Useful teacher interactions when planning for children’s behavior (in addition to the interactive considerations posed earlier):

    • Consistency
    • Clarity
    • Realistic limits and expectations
    • Calmness
    • Focus on the behavior, not the child
    • Focus on what the child can do and is doing appropriately
    • Positive direction (for example instead of “don’t run” say “use walking feet”)
    • Reflection and logic rather than immediate response and emotion

    Some strategies to try include:

    • Ignore – can be effective if a behavior is annoying rather than dangerous.

    “If you choose to continue using a whining voice I will choose not to listen. As soon as you use your talking voice, I would like to hear what you have to say”

    • Redirect – directing the child to a more positive way of using that behavior.

    “Inside we use our walking feet, when you go outside you can run” or “We don’t throw things at other people, if you would like to throw let’s find the target and beanbags”

    • Active Listening to understand – validating what the child is saying.

    “I hear you saying that you want a turn, you sound very sad” or “you worked very hard on that block structure and you are angry it got knocked over”

    • Give Choices – state what needs to be done and then give 2 options for how it can be done.

    “It’s time to clean up now, will you clean up the paintbrushes or the paints first?” or “It’s time to come inside now, do you want to come in like a mouse or a dinosaur?”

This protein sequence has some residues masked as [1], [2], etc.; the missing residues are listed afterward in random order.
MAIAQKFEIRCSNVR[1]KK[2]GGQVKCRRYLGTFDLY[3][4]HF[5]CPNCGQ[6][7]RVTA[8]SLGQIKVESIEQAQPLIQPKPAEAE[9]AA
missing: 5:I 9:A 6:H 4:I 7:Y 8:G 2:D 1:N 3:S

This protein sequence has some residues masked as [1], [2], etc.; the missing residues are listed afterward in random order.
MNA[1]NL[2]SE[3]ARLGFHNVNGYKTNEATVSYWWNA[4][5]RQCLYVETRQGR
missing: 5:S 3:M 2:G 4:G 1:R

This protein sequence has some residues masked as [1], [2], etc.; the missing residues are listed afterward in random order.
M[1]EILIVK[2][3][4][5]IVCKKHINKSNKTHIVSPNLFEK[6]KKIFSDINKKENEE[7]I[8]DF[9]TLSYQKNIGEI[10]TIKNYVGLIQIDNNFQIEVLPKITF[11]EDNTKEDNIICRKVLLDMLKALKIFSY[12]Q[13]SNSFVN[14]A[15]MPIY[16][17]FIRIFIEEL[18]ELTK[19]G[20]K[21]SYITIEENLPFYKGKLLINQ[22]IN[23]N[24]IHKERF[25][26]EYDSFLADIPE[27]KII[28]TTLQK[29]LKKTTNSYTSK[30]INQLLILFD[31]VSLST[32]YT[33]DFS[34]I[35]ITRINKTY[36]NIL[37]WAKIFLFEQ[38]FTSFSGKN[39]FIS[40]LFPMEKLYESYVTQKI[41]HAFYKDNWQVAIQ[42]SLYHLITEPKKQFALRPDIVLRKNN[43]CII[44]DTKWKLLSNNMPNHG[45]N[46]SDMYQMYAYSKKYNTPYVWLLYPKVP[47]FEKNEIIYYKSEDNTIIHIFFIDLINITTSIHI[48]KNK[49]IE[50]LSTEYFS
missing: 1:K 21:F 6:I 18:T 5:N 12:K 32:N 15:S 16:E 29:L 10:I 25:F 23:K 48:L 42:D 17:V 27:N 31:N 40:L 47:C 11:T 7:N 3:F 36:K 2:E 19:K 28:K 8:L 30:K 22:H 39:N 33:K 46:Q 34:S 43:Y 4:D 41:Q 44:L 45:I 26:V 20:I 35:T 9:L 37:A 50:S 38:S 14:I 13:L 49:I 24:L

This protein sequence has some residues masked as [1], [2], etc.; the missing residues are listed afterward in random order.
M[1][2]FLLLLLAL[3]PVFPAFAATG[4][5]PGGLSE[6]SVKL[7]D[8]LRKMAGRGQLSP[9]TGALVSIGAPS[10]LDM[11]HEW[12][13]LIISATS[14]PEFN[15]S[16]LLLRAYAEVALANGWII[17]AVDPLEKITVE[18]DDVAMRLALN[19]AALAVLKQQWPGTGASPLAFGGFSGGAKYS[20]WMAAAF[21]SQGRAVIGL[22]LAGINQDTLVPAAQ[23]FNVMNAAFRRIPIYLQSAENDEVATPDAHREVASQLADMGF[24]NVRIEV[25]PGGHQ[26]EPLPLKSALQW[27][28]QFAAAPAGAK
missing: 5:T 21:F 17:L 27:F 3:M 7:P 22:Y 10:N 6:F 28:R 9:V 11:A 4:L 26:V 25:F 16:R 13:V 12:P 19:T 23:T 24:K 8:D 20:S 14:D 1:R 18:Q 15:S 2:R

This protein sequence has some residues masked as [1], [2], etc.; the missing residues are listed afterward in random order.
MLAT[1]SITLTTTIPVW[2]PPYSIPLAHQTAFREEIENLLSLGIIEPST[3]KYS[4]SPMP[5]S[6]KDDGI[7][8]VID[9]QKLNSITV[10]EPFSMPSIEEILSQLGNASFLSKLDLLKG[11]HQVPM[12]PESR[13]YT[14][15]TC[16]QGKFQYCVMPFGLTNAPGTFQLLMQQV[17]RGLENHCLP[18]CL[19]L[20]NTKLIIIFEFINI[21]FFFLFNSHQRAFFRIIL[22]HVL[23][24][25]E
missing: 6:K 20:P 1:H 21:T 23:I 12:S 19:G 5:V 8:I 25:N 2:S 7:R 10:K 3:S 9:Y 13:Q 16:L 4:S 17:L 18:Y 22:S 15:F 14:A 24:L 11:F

• Logical Consequences – as children behave in certain ways (both “positively” and “negatively”) consequences will logically happen.

    “If you talk to your friends in that tone, they may continue not to want to play with you. If you want to play with them, what can you do differently?” or “We are having snack now; if you choose not to eat you will probably be very hungry by lunchtime”

    • Problem Solving/Conflict Resolution – helping children to solve their own issues with support as needed.

    “What can you do about that?” or “How might you solve that problem” or “it sounds like you both want to play with the same toy, I wonder how you will work that out?”

    • Short removal with reflection and return – taking a moment to leave a situation to gain composure and return more successfully.

    “It seems to be hard for you to keep the sand in the sandbox right now. I’m going to ask you to leave the sandbox for a few moments and think about how you can be respectful to the others that are sharing this space with you. Where will you go to think?”)A very brief time later) “what can you do differently next time you enter the sandbox? Great, would you like to try out your solution? Come on back and show me”. “You did it!” [79]


    Pause to Reflect

    How might you use the information above when planning interactions and experiences for children? What makes sense? What feels comfortable to try?

    This page titled 7.8: The Behavioral Side of Curriculum is shared under a CC BY-SA license and was authored, remixed, and/or curated by Cindy Stephens, Gina Peterson, Sharon Eyrich, & Jennifer Paris (College of the Canyons) .